“What a Wonderful World” is considered one of the most beautiful songs ever written. It was written by Bob Thiele and George David Weiss in 1967 and was recorded that same year by Louis Armstrong, possibly the greatest American musician of the 20th Century.
It was meant to be a song of quiet hope in a time when the world was in turmoil and everything seemed to be coming apart. In other words, it was a time like ours. According to some accounts, the writers offered the song to Armstrong because of his ability to bring people of different races and backgrounds together.
The song was a dud at first, but soon gained popularity and is now considered a classic. It’s a reminder of what’s really important in the world, and a reminder that we are all human beings and we need to care for each other.
Armstrong became the living embodiment of jazz in his lifetime. He was a black man from the South, and he saw and felt a lot of ugliness in his life. He saw the worst of Jim Crow segregation, and the evils of racism. However, he also never gave up trying to bring people together through his music. His voice was gravelly, but he sang with his soul and put his emotions into every tune.
What you may not know is Armstrong recorded a spoken introduction to “What a Wonderful World” around 1970. In this introduction, he explains his reasons why he thinks it’s a wonderful world. He refers to himself by one of his nicknames, “Pops.” It went something like this:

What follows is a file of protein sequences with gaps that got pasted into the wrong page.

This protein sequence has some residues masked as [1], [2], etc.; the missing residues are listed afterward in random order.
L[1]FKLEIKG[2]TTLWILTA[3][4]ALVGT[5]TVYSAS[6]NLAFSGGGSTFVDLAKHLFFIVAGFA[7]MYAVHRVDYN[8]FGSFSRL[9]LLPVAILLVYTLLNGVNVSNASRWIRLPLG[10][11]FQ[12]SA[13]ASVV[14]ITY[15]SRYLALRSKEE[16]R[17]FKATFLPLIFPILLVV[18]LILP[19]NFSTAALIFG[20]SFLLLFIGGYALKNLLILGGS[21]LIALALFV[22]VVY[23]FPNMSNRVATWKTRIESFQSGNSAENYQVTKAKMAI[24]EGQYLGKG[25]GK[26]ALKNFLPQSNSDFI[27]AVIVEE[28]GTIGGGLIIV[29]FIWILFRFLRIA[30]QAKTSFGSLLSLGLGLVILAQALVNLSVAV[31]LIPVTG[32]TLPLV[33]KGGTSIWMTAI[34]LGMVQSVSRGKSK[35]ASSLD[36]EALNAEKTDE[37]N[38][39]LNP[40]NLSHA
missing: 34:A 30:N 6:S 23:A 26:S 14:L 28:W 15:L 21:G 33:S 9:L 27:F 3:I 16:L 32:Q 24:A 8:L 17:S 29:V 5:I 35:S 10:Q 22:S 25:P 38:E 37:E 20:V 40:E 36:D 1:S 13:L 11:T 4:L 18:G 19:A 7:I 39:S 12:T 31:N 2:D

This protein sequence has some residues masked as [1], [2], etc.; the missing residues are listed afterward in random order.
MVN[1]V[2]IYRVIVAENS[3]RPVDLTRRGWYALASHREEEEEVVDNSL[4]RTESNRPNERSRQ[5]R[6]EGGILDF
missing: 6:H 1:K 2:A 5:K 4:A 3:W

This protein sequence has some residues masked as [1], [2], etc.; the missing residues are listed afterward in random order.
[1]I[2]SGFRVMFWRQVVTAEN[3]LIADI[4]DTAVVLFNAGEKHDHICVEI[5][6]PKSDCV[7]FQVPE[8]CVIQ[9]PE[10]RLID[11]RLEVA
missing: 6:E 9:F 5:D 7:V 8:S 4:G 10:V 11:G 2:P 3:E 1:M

“Some of the young folks come up to me and say, ‘Hey, Pops! What do you mean it’s a wonderful world? How about them wars going on all over the place? Do you think they’re wonderful? And how about hunger and pollution? They ain’t so wonderful either.’
Well, now you listen to ol’ Pops for a minute.
It seems to me the world ain’t so bad, it’s what we’re doing to it. All I’m saying is it would be a wonderful world if we would only give it a chance.
Love, baby, love. That’s the answer. See, if more folks loved each other, that would solve a whole lot of problems, and the world would be a better place.”
That’s what ol’ Pops would say.”
This is wisdom for the ages. Armstrong recognized people needed to come together, and the only force that could do that was love. He knew and understood that, for all the ugliness he had seen in his life, that love was the only thing that could change things for the better.
These days, Americans seem to have forgotten how to love each other. We prefer to yell and scream, to best our chests in self-righteous anger, and denounce those who disagree with us as evil and worthy only of being wiped from the face of the earth. There are people with legitimate grievances against the system, but if the anger over those grievances isn’t tempered with love, it can only lead to destruction.
We can come together. We can settle our differences. We can make this a more just nation and a more just world. However, we won’t be able to do that if we hate each other and see each other as objects to be dominated and destroyed.
Maybe we could all stand to listen to ol’ Pops for a minute.